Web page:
Hot answers tagged

8

If your engine turns over fast enough with the systems operational in a manner sufficient to start the engine, even if the engine is running only 10-30 seconds, and you've released the key from the start position, the battery/starter circuit is out of the picture. Your assumption is correct.


3

Using silicone grease before you shrink the tube is not a problem,except the shrink tube might slide off easier. A better solution than using grease is probably to get shrink tube that has glue on the inside,i know it cost a bit more but after you have shrinked it on it will not go anywhere. It is this type https://www.amazon.com/Ancor-Marine-Electrical-...


2

At 40 AH capacity that means your 1.5A 15V charger will take 26 hours to provide a 40 AH charge to the battery. You could try hooking it up for 2-3 hours and see if you can get enough charge to start the engine. The 1.5A charge current is going to be nearly "trickle" charge level for an auto battery.


2

You use grease on terminals to protect them from corrosion due to oxygen exposure, the shrink tubing will do the same job so there's no point putting grease inside. In fact, the grease is more likely to get squeezed into the wrong place and prevent a good seal, so my advice is not to use it.


2

No, it will not hurt your vehicle. There are other vehicles as you've stated in your excerpt which it might, for the reasons given. Yours is not one of them. There are a couple of caveats: Be aware of is the codes for the radio. Ensure you have them before removing the battery. Along those lines, you'll most likely lose all of your radio settings as well. ...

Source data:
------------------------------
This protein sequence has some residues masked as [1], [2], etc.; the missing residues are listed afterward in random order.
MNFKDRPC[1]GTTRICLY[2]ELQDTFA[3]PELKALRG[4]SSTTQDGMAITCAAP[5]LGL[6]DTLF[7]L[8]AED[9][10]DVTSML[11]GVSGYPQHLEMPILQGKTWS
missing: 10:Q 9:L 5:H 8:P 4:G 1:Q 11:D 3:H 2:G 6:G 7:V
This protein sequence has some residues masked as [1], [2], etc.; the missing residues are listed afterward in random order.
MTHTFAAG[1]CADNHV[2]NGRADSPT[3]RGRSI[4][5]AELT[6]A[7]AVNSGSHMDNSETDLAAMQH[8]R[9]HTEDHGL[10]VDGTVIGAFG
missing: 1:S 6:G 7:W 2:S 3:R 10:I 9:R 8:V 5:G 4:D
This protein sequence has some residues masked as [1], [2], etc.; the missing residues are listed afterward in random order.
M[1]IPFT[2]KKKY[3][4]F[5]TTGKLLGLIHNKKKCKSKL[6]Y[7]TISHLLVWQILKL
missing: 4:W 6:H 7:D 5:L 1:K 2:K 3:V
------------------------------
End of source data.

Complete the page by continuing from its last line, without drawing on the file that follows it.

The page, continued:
1

When you follow the wiring diagrams, the alternator is directly connected to the battery (if that connection fails the the alternator can be damaged) and the battery is connected to the vehicle electrical system. The common point is usually the battery positive terminal or the other end of the battery positive cable. Removing the battery still leaves the ...


1

If the 18650 batteries are not being discharged, they will maintain their charge fairly readily. Doing what you are suggesting by ensuring they are fully charged at least once a month will maintain their health. Lithium Ion batteries do have an expected lifespan of two to three years or 300-500 charge cycles, whichever comes first. According to this document:...


1

Use a volt meter to check the battery voltage when the engine is running and again when it is stopped. If the voltage is 13v or above when the engine is running, then the alternator is working fine. If the alternator appears to be working and the voltage is below 12v when the engine is stopped then your battery is likely dying. The easiest way to test the ...


1

Bear in mind that a battery cap has a ventilation hole and you risk an explosion from a build-up in pressure, or the cork popping out and leaving the cell open. Not all batteries need to be vented but you should check. See if you can acquire a replacement cap from a dead battery at your local shop. If they are friendly they might say "just give the fitter ...


1

As long as they are high-temperature dielectric silicon, not just generic white lithium you should be ok to apply and it would add an extra layer of protection. I'm not a big fan of using white lithium (usually what I find in spray cans) on electrical components. Examples of high-temperature dielectric silicon/grease https://www.ecstuning.com/Search/...


1

Yes... But you also run the risk of damaging the donor car’s alternator. So, the method I use is to connect the cables and then start the donor car and run at 2000rev/min for 5 to 10 minutes. This puts some charge into the other battery. Then turn off the donor engine and start the other car. People will say “but I have always run the engine on the donor ...


Only top voted, non community-wiki answers of a minimum length are eligible